But again, I don’t think the book was written to really be this big mystery.   But the resolution to the mystery and the circumstances surrounding it were a little flat.  It was more or less like the book was written at this point to be a ship book and while I did love the ship in the earlier books, I was sort of over them.

Really my biggest problem with Twisted Palace, besides the fact it was so damn predictable that after the previous installment it was such a let down.

The second book in this series, Broken Prince, ended on such a high note and it might’ve been one of those books that ended on too high of a note.  Where regardless of what the writers ends up writing it’s going to be a bit of a let down.

Like I said, not a bad book but boy was this one a let down.

I’m glad I read it though, if that makes any sense.  I mean, it gave me the closure I wanted and needed for this series.  But after this one, I am fine with this series being over.

Overall Rating: B-

Is This Marissa Meyer: Heartless by Marissa Meyer

Catherine may be one of the most desired girls in Wonderland and a favorite of the unmarried King, but her interests lie elsewhere. A talented baker, she wants to open a shop and create delectable pastries. But for her mother, such a goal is unthinkable for a woman who could be a queen.

At a royal ball where Cath is expected to receive the King’s marriage proposal, she meets handsome and mysterious Jest. For the first time, she feels the pull of true attraction. At the risk of offending the King and infuriating her parents, she and Jest enter into a secret courtship.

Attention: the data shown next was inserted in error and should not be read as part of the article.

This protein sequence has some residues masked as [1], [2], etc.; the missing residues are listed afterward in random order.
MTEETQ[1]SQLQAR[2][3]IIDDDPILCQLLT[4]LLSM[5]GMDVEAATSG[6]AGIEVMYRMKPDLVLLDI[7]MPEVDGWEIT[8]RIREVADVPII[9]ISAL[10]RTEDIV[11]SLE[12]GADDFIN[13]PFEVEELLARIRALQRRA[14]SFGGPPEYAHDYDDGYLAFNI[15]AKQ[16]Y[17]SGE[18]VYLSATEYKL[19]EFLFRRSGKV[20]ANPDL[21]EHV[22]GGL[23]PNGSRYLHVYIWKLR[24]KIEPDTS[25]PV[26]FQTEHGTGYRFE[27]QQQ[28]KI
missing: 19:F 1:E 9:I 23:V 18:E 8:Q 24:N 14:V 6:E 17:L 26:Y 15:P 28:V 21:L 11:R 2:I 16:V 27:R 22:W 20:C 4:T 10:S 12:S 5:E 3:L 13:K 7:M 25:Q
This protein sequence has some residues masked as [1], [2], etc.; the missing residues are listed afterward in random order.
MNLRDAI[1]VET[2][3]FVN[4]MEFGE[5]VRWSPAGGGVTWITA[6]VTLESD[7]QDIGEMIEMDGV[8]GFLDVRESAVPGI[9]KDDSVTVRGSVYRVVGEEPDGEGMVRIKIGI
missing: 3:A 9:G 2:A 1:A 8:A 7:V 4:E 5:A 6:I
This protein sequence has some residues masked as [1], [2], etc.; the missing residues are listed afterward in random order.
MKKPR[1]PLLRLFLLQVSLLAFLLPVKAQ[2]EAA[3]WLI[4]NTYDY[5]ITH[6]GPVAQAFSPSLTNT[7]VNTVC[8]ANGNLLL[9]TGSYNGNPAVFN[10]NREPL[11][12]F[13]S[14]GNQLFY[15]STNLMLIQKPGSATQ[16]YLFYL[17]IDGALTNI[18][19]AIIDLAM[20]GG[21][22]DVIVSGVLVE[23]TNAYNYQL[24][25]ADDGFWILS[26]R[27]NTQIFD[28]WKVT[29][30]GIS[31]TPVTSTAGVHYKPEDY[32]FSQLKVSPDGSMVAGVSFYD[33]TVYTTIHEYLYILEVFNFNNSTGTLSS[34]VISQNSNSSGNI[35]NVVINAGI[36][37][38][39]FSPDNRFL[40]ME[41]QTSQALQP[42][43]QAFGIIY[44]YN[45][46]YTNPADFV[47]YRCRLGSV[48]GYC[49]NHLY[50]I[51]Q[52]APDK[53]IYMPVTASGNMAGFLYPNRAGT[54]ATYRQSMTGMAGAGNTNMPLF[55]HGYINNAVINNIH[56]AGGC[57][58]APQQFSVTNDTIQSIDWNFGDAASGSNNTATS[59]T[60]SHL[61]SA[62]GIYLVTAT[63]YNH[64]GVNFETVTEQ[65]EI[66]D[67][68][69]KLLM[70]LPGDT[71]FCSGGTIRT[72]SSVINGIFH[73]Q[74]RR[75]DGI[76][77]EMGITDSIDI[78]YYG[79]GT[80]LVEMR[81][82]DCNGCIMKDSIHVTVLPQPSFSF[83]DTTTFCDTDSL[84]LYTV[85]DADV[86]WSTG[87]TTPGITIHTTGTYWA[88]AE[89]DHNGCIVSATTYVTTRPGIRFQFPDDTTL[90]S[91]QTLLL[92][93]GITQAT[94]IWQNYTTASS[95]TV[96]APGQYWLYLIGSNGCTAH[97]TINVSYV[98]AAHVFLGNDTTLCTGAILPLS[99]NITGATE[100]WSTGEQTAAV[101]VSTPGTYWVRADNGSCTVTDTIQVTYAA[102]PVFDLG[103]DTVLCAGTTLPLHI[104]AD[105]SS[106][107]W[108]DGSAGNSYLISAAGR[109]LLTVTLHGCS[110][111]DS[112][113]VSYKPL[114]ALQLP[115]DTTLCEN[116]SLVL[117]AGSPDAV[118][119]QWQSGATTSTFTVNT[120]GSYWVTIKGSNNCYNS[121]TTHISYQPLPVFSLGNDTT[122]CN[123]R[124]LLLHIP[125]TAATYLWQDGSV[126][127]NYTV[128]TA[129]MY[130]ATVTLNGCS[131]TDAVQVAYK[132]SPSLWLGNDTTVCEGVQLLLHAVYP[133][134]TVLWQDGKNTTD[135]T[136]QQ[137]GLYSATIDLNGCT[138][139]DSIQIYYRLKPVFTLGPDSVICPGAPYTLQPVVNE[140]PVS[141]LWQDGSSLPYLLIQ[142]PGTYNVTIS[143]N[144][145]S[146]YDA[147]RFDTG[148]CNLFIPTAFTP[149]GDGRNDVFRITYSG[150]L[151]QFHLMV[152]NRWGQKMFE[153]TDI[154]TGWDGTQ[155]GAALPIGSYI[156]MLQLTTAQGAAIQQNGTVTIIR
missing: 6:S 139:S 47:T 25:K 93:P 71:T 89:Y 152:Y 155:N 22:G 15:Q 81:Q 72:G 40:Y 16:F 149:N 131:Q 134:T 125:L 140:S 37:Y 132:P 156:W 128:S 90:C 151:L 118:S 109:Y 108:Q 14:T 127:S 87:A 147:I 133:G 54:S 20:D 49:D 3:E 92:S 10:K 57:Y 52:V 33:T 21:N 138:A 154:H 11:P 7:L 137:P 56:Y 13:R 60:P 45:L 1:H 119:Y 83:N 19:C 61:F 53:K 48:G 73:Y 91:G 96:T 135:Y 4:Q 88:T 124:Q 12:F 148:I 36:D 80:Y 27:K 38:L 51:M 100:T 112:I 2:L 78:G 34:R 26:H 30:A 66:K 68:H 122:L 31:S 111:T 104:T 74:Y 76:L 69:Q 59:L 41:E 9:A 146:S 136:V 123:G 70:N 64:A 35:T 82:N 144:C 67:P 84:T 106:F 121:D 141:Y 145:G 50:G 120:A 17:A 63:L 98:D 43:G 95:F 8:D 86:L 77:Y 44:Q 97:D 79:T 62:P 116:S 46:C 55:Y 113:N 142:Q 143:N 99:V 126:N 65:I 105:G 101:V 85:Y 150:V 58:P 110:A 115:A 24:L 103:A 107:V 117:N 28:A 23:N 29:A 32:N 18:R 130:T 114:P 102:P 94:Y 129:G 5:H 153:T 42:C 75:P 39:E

Cath is determined to choose her own destiny. But in a land thriving with magic, madness, and monsters, fate has other plans. 

Source: GoodReads

I used to say Marissa Meyer was the queen of retellings until I read Heartless.

Man, did I hate this book.  I think part of the problem was I just got so bored with it.  The book moves at a ridiculously slow pace.  I got to like page 200 and there had barely been any movement in it.  The book’s writing is decent enough.  I mean, it’s standard Meyer pose so if you found her writing decent in the Lunar Chronicles you’ll like it here.

For me though, the molasses pace and the cheating at looking at the ending kept me from wanting to finish Heartless.  I remember reading the ending and being like is this the shocking ending?  Because really, it was so predictable.

Other retellings, like the one one Meyer keeps referencing as her inspiration (Wicked) have unexpected twists to them.  This was utterly predictable.  At least to me, maybe it isn’t for you.

I did like the whole baking angle.  But hey, the book wasn’t supposed to be about food it was supposed to be about the Queen of Hearts origin story.  Hearing how she makes perfect lemon tarts, doesn’t exactly make for interesting reading.  Neither does her moony eyed puppy dog crush on a Joker wannabe.